Trump’s call to ‘go into’ cities and ‘watch’ elections sounds alarms

Donald Trump’s call to his supporters to “guard” and “watch” ballot counting in cities with large Black populations has raised alarms among elections officials and voting rights advocates bracing for more threats to elections fuelled by his bogus narrative of widespread fraud.

During a rally in Ankeny, Iowa on Saturday, the leading candidate for the 2024 Republican nomination for president justified his demands to “go into” cities with the same baseless allegations that surrounding the 2020 presidential election.

He falsely claimed that “they cheated like hell, they know it, and you’ll never find out all the ways but we don’t need all the ways,” adding that the “most important part of what’s coming up is to guard the vote.”

“The most important part of what’s coming up is to guard the vote, and you should go into Detroit, and you should go into Philadelphia, and you should go into some of these places – Atlanta – and you should go into some of these places, and we gotta watch those votes when they come in,” he said.

He then falsely claimed that ballots are “shoved around in wheelbarrows and dumped on the floor”.

“We’re like a third-world nation, a third-world nation, and we can’t let it happen,” he added.

Philadelphia’s top elections official criticised his comments, warning that his statements will be used to “sow doubt” about election results – months before a single ballot is even cast.

“This is nothing new, Trump says these things before every election, and I expect we will hear more of this over the next year,” said City Commissioner Lisa Deeley. “I can only assume it is to try and sow doubt about the validity of the election results.”

Mr Trump launched a similar campaign relying on false characterisations of the election process and conspiracy theories to cast doubt on the legitimacy of elections in the months before 2016 and 2020 elections. Those claims have animated Republican attempts to challenge results and craft legislation to do what Mr Trump failed to do in the courts.

The persistent lie that the election was stolen from him fuelled violence at the US Capitol on 6 January 2021, sustained partisan investigations intended to reverse the outcomes in states he lost, inspired Republican-led legislation in nearly every state to change how elections are run, and has formed the basis of his 2024 campaign.

A legal campaign to invalidate ballots and overturn election results in states that he lost in 2020 centered on a handful of counties with large populations of Black and Latino voters. He faces criminal charges in Atlanta connected to intimidating Black election workers, part of a spawling indictment alleging a multi-state scheme to overturn election results.

“I rarely give Trump oxygen but when he continues to double down on threats to Black voters by telling his extremist disciples to ‘guard’ the vote in cities like Detroit, Philadelphia [and] Atlanta, we must take note,” wrote Janai Nelson, president and director-counsel of the NAACP Legal Defense & Educational Fund.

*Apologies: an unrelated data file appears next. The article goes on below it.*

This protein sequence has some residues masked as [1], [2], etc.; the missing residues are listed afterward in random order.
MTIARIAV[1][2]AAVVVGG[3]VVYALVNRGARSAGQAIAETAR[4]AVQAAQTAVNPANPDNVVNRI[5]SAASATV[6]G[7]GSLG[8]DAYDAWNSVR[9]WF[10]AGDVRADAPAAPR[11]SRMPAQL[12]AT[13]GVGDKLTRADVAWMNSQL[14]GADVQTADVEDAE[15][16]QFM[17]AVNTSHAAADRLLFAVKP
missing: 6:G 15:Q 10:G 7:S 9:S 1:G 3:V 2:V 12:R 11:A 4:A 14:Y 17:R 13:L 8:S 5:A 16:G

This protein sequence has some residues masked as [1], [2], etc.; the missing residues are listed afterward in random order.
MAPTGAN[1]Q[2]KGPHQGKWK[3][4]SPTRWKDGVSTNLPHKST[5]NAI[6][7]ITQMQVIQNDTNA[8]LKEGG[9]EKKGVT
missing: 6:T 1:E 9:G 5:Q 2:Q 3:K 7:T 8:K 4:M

“This is lawless intimidation [and] obstruction of the right to vote,” she added.

Former US attorney Joyce Vance said that Mr Trump “might just as well have said ‘watch Black voters’ because that’s clearly what he meant.”

A third of local election officials nationwide have faced threats, intimidation or abuse, according to an April survey by the Brennan Center for Justice at NYU Law. More than half are concerned for the safety of their colleagues, while roughly 30 per cent reported personally being abused, harassed or threatened because of their job.

“Unlike Republicans’ previous vague warnings about potential voter fraud, the Big Lie named names. It cast election officials as masterminds in a made-up crime against the state,” according to the report. “The wave of threats won’t magically disappear. What Trump set loose, many subsidiary politicians have rushed in to exploit.”

Since the 2020 presidential election, 40 per cent of chief local election officials are new to the job in western US states, covering an area with more than 76 million Americans, according to democracy advocacy group Issue One.

More than 160 chief local election officials in those states have left their positions since November 2020, the group found.

Threat-fuelled turnover rates “signify a crisis in our democracy,” according to Issue One CEO Nick Penniman. “Election after election, local officials rise to the occasion to administer free and fair elections that are safe and secure. Now is the time for policymakers and lawmakers to stand with them.”

The false claim that widespread fraud manipulated the outcome or “stole” the election from Mr Trump has been shot down by his own counsel, administration officials and US Department of Justice officials, as well as judges and election officials across the country.

Mr Trump is criminally charged in Georgia and at the federal level for his alleged attempts to unlawfully overturn election results. He has pleaded not guilty to all charges.